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Victory for Cows in the UK!
After a year of campaigning against Nocton Dairies’ plans for a factory dairy farm in Lincolnshire, England, WSPA is thrilled to announce that the plans have been withdrawn. “While the Environment Agency's objections were the final nail in the coffin for the Nocton plans, our own research made it clear that there were numerous reasons why Nocton should not be given the go-ahead. WSPA hopes that the small dairy farmers and NFU members who spoke out against these plans will continue to gather support from the wider industry for conventional, pasture-based systems – not large-scale, intensive ones.

Factory farming encourages global poverty
A new report by the World Society for the Protection of Animals (WSPA) says that far from benefiting those suffering from poverty and hunger - as once promoted by Governments and Development Agencies - factory farming is actually part and parcel of the poverty problem. The report “Industrial Animal Agriculture-Part of the Poverty Problem” demonstrates that the cruel and hidden costs of factory farming results in lost livelihoods for people living in developing countries who depend on local farming for their survival. The WSPA believes the majority of industrial animal farming practices not only cause immense pain and suffering to the animals involved but are one of the causes of poverty and hunger in developing countries.

The violent treatment of sheep in Egypt
Harrowing new footage revealing the violent treatment of Australian sheep exported to Egypt has the World Society for the Protection of Animals calling for an end to Australian live exports to the country. The footage shows Australian sheep tied to car roof racks; thrown off vehicles and trying to escape through busy traffic; with their legs bound and having their throats roughly cut with blunt knives – practices which contravene a Memorandum of Understanding (MOU) Egypt signed with Australia in October 2006 for the handling and slaughter of Australian animals on foreign soil. “This footage should be the catalyst for the Federal Government to implement a ban, effectively saying to the international community that it values the welfare of Australian animals and will no longer tolerate the intolerable cruelty inflicted on its animals overseas.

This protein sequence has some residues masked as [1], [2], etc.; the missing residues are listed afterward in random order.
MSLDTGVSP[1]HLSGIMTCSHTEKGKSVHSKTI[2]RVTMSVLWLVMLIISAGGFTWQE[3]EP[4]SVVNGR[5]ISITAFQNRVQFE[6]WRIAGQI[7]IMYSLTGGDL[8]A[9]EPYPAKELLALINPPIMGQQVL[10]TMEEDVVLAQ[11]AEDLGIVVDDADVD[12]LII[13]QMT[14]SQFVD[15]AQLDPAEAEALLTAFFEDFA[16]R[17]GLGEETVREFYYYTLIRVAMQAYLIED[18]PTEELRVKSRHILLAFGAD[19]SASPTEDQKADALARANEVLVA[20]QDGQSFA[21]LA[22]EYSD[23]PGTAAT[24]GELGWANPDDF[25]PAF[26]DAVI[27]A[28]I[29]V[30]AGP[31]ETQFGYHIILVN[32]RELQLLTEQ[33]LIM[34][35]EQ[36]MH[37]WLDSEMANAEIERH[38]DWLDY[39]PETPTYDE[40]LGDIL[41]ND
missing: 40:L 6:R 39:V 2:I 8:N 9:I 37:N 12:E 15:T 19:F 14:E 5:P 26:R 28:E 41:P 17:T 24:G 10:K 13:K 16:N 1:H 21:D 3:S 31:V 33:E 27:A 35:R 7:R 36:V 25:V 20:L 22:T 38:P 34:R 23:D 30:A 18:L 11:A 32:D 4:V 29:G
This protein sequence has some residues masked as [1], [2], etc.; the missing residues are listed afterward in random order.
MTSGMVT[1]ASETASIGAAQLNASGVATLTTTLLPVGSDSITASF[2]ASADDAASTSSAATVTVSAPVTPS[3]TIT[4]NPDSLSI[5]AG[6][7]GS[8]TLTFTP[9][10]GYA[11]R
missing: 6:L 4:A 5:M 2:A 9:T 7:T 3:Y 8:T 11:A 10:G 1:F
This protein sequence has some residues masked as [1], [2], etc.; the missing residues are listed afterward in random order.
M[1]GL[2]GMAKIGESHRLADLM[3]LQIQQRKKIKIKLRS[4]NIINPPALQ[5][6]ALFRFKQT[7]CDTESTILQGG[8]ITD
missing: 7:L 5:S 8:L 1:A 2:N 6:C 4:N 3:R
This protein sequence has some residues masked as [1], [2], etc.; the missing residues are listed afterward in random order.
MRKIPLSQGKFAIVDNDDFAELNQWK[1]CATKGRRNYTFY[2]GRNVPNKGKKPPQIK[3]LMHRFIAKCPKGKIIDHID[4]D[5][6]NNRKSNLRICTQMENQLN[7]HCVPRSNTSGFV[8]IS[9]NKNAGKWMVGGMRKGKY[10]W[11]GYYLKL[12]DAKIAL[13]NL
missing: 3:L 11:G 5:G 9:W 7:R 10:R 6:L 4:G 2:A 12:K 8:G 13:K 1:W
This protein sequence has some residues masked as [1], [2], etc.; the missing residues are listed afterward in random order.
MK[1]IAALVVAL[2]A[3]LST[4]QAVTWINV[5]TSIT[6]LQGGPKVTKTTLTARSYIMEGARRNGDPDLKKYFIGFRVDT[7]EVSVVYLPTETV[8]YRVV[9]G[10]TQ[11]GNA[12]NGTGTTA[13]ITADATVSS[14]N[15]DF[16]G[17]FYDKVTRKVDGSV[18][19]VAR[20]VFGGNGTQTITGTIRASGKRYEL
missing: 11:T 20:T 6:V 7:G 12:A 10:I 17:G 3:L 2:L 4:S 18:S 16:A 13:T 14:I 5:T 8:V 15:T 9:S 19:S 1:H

WSPA urges G8 leaders to start serving humane and sustainable farming
Industrial leaders meeting at the G8 summit this week again failed the millions of people around the world who are hardest hit by the current food crisis, failing to recognize the damage done to livelihoods by factory farming. As outlined in our recent report – Industrial Animal Agriculture – Part of the poverty problem –industrial agriculture is not only responsible for the suffering of billions of animals around the world, is also a key part of the poverty problem. Significant environmental and health costs are also created by the countries involved, rather than by the foreign-owned corporations profiting from the goods.

Cattle die in severe floods
The President of Bolivia, Evo Morales, has officially declared a national disaster after flooding and torrential rain severely affected humans and animals. Stranded livestock are being tended to and fed where possible, but it is proving difficult to reach all the affected animals in time. Farmers who have managed to transport their cattle to Trinidad Port by boat are finding that there is a lack of feed and nowhere to house their animals. A WSPA team is also heading to Santa Ana and Santa Cruz, areas also severely affected by the floods, to assess what animal welfare assistance is required. As a Member Society the RSPCA is kept up-to-date with all of WSPA’s work and is generously supporting this disaster management intervention.

WSPA endorses historic Ohio initiative for farm animals
The World Society for the Protection of Animals (WSPA) has endorsed a citizen-backed ballot initiative being promoted by Ohioans for Humane Farms - a coalition of animal protection organizations, veterinarians, family farmers, food safety and environmental advocates - to help end some of the cruelest factory farming practices in the state of Ohio. The measure on Ohio’s November 2010 ballot, if passed, will require the Ohio Livestock Care Standards Board to implement certain minimum humane care standards that will prevent animal cruelty, improve health and food safety, support family farms and safeguard the environment throughout the state of Ohio. Cows too sick or injured to stand or walk on their own should be humanely euthanized, not inhumanely dragged or pushed onto the kill floor to be used for human consumption.

Twelve thousand cattle at risk in Argentina